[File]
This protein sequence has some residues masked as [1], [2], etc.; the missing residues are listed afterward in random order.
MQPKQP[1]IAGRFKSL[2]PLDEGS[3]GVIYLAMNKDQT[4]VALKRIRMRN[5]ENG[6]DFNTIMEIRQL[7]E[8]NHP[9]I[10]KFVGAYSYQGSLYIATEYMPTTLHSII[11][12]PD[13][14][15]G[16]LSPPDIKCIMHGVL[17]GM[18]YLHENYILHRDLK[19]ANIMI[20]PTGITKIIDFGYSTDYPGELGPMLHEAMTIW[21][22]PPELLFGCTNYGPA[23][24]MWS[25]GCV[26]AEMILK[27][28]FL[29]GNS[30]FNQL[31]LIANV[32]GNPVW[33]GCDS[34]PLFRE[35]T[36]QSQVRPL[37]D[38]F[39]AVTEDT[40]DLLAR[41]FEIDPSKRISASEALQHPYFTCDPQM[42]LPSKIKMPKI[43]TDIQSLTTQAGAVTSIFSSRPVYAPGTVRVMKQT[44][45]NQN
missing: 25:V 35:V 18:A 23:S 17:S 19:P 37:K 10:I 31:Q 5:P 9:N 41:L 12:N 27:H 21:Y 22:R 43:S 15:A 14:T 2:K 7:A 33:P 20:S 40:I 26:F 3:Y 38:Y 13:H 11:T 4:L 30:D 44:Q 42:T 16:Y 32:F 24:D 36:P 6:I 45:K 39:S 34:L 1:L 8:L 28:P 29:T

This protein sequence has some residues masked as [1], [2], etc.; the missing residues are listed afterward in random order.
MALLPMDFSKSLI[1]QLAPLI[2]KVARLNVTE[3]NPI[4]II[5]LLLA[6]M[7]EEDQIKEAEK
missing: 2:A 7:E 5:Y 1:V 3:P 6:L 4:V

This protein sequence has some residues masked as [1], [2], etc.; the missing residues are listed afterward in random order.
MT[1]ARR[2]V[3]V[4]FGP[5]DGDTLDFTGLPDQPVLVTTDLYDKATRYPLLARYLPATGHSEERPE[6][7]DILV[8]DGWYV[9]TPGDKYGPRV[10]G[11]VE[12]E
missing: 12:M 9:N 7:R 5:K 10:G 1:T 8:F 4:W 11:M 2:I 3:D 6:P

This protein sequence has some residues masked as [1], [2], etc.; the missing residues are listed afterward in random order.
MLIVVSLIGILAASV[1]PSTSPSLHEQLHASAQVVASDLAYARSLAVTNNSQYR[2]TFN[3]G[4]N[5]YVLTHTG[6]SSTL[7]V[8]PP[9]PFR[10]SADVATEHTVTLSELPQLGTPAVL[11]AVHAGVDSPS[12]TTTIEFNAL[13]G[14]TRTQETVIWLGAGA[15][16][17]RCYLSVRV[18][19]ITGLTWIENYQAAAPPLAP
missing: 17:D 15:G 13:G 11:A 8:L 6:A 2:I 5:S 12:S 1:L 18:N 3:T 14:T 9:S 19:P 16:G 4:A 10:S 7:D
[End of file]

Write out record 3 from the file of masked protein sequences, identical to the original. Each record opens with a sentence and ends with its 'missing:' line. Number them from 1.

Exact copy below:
This protein sequence has some residues masked as [1], [2], etc.; the missing residues are listed afterward in random order.
MT[1]ARR[2]V[3]V[4]FGP[5]DGDTLDFTGLPDQPVLVTTDLYDKATRYPLLARYLPATGHSEERPE[6][7]DILV[8]DGWYV[9]TPGDKYGPRV[10]G[11]VE[12]E
missing: 12:M 9:N 7:R 5:K 10:G 1:T 8:F 4:W 11:M 2:I 3:D 6:P